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Looming Hepatitis C Epidemic Sparks New Research

A virus unidentified until 1989 now threatens to outstrip HIV as a killer by threefold unless interventions emerge. Around the world, an epidemic is quietly building that has the potential to dwarf AIDS in the number of people affected. The culprit, hepatitis C virus (HCV), is not as consistently lethal as HIV but nevertheless can kill. Development of a broadly useful vaccine seems unlikely, and the only therapeutic agents currently approved by the Food and Drug Administration (FDA) are recomb

Steve Bunk


A virus unidentified until 1989 now threatens to outstrip HIV as a killer by threefold unless interventions emerge.
Around the world, an epidemic is quietly building that has the potential to dwarf AIDS in the number of people affected. The culprit, hepatitis C virus (HCV), is not as consistently lethal as HIV but nevertheless can kill. Development of a broadly useful vaccine seems unlikely, and the only therapeutic agents currently approved by the Food and Drug Administration (FDA) are recombinant interferons, which are ineffective in the majority of patients. However, biotechnology and pharmaceutical companies involved in developing HIV drugs are turning their efforts toward creating similar new compounds for HCV treatment. This bodes well for the career prospects of scientists with skills in antiviral drug research.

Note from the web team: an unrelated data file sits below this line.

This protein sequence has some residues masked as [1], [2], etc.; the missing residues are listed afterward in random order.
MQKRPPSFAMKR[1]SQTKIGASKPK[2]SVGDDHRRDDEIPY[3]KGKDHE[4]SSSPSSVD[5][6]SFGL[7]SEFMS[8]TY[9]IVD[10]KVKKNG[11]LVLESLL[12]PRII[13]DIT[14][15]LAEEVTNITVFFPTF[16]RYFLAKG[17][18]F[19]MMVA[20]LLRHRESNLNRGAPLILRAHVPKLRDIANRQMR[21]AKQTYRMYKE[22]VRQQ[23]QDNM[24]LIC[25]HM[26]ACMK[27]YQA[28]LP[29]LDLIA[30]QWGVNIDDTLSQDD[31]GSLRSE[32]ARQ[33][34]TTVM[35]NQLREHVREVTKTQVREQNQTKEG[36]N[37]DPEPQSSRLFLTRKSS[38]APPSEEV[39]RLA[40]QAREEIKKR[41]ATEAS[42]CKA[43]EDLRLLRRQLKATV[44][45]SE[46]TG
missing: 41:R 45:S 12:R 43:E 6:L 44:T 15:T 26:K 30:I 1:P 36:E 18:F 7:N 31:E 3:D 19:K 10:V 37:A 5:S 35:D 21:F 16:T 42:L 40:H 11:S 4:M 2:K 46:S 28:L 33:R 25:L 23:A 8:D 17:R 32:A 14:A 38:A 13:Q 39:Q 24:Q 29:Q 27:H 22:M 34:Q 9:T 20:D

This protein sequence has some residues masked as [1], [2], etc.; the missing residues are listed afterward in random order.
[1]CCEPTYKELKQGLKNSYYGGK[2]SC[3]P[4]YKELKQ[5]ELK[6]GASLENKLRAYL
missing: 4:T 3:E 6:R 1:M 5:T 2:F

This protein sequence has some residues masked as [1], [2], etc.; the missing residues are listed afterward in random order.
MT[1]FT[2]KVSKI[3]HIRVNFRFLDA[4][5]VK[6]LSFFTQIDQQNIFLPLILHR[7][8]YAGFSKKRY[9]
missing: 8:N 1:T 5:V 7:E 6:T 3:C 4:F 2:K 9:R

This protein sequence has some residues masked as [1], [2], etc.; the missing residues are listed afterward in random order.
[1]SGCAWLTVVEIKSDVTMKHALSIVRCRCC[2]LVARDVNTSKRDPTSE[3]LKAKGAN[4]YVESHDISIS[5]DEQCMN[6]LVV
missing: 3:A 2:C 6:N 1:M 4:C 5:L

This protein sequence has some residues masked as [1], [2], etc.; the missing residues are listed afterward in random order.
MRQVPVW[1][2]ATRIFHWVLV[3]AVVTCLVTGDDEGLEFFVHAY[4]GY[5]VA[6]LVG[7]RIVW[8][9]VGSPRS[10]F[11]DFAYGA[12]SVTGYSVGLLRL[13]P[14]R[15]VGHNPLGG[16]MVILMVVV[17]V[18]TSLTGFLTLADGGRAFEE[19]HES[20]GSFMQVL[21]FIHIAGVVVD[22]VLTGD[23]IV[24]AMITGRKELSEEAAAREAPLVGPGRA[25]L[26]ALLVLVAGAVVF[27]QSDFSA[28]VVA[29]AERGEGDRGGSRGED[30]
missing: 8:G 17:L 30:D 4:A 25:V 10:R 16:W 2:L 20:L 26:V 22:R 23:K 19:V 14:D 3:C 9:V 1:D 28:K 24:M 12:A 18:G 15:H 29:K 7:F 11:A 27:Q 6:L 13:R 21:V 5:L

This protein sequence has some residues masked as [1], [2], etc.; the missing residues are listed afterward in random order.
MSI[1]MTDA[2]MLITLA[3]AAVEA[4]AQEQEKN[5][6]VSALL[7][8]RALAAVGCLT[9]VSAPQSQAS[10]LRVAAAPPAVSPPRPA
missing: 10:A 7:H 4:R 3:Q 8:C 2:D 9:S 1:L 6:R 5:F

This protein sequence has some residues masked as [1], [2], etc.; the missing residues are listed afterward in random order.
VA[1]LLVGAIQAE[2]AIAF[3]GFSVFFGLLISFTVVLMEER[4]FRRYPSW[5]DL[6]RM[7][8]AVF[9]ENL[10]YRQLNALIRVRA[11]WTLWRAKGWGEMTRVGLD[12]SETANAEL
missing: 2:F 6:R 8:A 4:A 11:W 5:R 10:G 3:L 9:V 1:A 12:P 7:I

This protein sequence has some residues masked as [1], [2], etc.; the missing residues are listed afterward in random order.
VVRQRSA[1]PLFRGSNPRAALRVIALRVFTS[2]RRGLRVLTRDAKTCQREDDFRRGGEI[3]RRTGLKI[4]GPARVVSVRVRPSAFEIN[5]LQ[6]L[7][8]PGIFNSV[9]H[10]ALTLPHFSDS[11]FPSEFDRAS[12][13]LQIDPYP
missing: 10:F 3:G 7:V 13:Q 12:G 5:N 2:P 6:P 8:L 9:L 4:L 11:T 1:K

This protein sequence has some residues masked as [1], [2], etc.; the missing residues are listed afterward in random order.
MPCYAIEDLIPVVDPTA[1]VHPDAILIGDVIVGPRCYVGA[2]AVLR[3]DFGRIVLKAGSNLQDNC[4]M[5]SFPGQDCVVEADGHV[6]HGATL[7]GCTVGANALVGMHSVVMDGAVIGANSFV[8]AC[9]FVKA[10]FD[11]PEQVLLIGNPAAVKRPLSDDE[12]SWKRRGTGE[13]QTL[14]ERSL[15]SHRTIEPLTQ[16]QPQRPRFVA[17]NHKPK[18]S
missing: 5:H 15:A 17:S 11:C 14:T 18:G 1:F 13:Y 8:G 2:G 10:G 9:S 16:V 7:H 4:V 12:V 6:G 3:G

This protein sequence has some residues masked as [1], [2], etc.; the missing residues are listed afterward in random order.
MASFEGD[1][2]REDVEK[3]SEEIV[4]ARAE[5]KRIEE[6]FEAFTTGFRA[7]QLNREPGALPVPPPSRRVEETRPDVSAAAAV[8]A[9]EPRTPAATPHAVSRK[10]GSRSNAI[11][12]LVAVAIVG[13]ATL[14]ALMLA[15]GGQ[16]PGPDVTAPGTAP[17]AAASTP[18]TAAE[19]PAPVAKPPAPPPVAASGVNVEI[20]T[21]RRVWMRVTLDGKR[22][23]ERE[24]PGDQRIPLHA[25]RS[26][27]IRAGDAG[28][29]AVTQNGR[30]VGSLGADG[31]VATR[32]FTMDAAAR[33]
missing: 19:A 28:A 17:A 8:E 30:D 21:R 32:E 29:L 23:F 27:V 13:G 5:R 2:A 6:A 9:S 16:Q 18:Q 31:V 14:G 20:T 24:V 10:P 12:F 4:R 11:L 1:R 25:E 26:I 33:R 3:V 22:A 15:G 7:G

Photo: Christian Handel

BETTER YET: Schering-Plough's Greg Reyes believes that increased information about HCV will lead to new and better drugs.
The Atlanta-based Centers...

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